Ovarian Cancer FAQs
Ovarian cancer affects nearly one out of every 75 women. It usually does not develop until later in life, and most women who develop it have already reached menopause. However, women of all ages should know what the condition is, what the most common symptoms are and when to see a doctor.
Additionally, women who have been diagnosed with ovarian cancer are encouraged to learn more about their treatment and supportive care options. It’s normal to feel confused by the abundance of information, but it can be beneficial – both physically and emotionally – to be actively engaged in the treatment process.
Frequently asked questions about ovarian cancer
Whether you’ve just been diagnosed with ovarian cancer, are concerned about your personal cancer risk level or are looking to support a loved one through the treatment process, the following FAQs can help:
- What is the difference between an ovarian cyst and ovarian cancer?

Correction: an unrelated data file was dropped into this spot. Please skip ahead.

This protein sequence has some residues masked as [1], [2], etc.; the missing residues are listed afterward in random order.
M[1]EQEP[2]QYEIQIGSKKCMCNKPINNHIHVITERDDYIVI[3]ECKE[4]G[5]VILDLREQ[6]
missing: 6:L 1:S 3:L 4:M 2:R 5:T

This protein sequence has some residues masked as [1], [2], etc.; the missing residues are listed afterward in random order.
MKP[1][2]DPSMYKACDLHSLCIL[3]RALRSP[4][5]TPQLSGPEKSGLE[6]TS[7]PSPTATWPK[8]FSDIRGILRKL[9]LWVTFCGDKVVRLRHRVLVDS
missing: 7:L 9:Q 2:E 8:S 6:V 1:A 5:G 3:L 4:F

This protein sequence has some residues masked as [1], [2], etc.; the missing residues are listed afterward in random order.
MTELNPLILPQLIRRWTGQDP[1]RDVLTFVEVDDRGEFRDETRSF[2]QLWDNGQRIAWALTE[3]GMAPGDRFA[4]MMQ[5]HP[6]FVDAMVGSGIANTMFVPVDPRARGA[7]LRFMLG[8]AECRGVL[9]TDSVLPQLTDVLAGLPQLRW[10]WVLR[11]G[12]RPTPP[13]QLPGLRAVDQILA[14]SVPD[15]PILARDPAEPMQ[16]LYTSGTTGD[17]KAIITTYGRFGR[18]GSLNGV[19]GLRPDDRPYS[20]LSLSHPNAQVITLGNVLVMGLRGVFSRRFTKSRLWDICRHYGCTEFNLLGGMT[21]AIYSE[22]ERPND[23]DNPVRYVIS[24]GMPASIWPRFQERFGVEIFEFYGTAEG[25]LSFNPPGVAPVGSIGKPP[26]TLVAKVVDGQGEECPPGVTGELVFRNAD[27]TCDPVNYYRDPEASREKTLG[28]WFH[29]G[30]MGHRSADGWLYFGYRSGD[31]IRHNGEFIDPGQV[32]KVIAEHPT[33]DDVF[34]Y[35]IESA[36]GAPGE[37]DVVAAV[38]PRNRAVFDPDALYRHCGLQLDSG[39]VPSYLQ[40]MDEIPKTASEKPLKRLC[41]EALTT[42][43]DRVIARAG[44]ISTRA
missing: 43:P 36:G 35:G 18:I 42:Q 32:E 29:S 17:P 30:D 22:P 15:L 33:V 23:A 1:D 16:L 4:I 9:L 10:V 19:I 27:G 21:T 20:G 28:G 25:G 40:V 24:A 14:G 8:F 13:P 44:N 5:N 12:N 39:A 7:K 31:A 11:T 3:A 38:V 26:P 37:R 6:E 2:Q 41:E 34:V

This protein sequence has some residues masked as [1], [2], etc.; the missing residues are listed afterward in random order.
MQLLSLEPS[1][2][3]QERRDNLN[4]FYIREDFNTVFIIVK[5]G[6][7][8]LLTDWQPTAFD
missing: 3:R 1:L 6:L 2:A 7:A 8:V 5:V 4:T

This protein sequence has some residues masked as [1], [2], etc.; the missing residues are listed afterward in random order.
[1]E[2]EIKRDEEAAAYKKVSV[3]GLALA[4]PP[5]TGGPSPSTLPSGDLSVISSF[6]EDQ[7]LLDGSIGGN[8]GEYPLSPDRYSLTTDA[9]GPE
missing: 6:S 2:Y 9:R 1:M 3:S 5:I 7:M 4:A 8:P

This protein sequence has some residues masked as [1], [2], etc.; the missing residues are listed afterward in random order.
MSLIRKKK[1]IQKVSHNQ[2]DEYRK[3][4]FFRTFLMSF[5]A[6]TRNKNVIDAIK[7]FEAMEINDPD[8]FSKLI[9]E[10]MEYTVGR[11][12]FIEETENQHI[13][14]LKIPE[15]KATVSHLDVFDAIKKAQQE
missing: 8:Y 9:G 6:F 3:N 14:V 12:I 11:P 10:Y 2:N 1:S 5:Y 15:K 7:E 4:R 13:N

- Is there a connection between breast cancer and ovarian cancer?
- Questions to ask after an ovarian cancer diagnosis
- How do you get tested for ovarian cancer?
- What can I do to decrease my risk of ovarian cancer?
- What is the no. 1 risk factor for ovarian cancer?
- Is there a genetic predisposition for ovarian cancer?
- What are the side effects of chemotherapy for ovarian cancer?
- Does ovarian cancer always affect your menstrual cycle?
- How likely is ovarian cancer to spread elsewhere?
- Do ovarian cancer symptoms come on suddenly?
- Are ovarian cancer symptoms different at each stage?
- Why does ovarian cancer cause bloating?
- What to do when you are diagnosed with ovarian cancer
- What are some less common symptoms of ovarian cancer?
- What is metastatic ovarian cancer?
- Where does metastatic ovarian cancer spread to?
- What happens when ovarian cancer spreads?
- How long are chemo treatments for ovarian cancer?
- How can you find out if you have ovarian cancer?
- Can ovarian cysts cause lower back pain?
Consult with an oncologist at Moffitt Cancer Center
If you have additional questions about ovarian cancer, you’re encouraged to consult with an experienced oncologist at Moffitt Cancer Center. The surgeons, medical oncologists, radiation oncologists and supportive care providers in our Gynecologic Oncology Program exclusively treat cancers of the female reproductive system and are available to answer any questions you might have.